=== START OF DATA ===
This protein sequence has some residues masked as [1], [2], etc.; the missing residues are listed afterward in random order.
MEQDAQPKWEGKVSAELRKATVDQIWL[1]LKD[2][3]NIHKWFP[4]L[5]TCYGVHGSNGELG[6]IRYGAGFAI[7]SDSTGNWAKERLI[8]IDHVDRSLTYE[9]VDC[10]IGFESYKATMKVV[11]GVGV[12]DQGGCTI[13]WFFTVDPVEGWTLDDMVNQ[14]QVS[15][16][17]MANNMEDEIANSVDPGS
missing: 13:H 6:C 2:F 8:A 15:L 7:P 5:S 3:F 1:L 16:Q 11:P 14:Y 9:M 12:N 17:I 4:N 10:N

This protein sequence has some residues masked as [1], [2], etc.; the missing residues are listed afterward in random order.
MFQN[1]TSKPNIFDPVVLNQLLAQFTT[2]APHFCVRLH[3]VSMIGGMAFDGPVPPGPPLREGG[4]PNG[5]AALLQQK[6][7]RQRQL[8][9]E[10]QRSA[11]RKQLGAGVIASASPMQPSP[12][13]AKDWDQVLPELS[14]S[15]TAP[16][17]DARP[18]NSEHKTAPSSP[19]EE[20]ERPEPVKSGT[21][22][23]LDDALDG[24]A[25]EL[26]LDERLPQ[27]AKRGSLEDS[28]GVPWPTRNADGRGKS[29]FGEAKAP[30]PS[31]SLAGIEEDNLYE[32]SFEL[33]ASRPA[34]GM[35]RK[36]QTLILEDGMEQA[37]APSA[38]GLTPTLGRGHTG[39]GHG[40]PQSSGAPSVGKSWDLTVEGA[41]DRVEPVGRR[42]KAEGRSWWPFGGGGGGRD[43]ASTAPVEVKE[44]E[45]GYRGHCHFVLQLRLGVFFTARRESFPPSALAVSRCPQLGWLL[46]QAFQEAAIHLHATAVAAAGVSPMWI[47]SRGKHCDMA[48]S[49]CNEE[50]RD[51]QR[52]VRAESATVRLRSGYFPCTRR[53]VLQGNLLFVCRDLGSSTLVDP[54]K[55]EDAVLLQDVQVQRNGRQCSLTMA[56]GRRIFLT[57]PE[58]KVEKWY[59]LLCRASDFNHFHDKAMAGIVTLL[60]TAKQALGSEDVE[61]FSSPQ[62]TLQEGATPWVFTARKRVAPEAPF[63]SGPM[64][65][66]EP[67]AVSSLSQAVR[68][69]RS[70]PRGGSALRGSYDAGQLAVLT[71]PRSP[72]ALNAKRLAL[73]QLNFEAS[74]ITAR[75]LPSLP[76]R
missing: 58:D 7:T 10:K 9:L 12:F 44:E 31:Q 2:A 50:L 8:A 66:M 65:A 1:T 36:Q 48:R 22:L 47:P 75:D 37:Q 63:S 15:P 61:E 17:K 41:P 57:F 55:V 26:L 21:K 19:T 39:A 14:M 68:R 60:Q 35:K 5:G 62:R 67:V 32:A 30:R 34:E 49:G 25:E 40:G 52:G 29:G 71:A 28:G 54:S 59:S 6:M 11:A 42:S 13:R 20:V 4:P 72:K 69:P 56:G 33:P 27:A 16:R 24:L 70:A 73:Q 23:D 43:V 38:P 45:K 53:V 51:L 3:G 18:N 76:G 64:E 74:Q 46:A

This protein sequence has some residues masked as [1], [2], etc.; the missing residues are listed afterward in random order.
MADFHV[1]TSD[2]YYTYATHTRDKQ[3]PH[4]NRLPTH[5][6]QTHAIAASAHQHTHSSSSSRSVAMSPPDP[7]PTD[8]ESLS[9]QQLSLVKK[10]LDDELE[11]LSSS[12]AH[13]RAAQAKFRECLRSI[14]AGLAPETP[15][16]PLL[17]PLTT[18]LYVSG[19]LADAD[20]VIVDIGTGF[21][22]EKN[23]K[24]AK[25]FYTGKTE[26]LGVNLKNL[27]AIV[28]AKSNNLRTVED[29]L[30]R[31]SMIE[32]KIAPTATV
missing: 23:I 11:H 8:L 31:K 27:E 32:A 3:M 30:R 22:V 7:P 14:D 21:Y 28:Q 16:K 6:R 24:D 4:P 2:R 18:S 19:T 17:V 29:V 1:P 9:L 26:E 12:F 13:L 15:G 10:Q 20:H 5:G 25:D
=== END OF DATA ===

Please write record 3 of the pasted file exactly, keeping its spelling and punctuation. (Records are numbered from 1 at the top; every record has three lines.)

This protein sequence has some residues masked as [1], [2], etc.; the missing residues are listed afterward in random order.
MADFHV[1]TSD[2]YYTYATHTRDKQ[3]PH[4]NRLPTH[5][6]QTHAIAASAHQHTHSSSSSRSVAMSPPDP[7]PTD[8]ESLS[9]QQLSLVKK[10]LDDELE[11]LSSS[12]AH[13]RAAQAKFRECLRSI[14]AGLAPETP[15][16]PLL[17]PLTT[18]LYVSG[19]LADAD[20]VIVDIGTGF[21][22]EKN[23]K[24]AK[25]FYTGKTE[26]LGVNLKNL[27]AIV[28]AKSNNLRTVED[29]L[30]R[31]SMIE[32]KIAPTATV
missing: 23:I 11:H 8:L 31:K 27:E 32:A 3:M 30:R 22:V 7:P 14:D 21:Y 28:Q 16:K 6:R 24:D 4:P 2:R 18:S 19:T 17:V 29:V 1:P 9:L 26:E 12:F 13:L 15:G 10:Q 20:H 5:G 25:D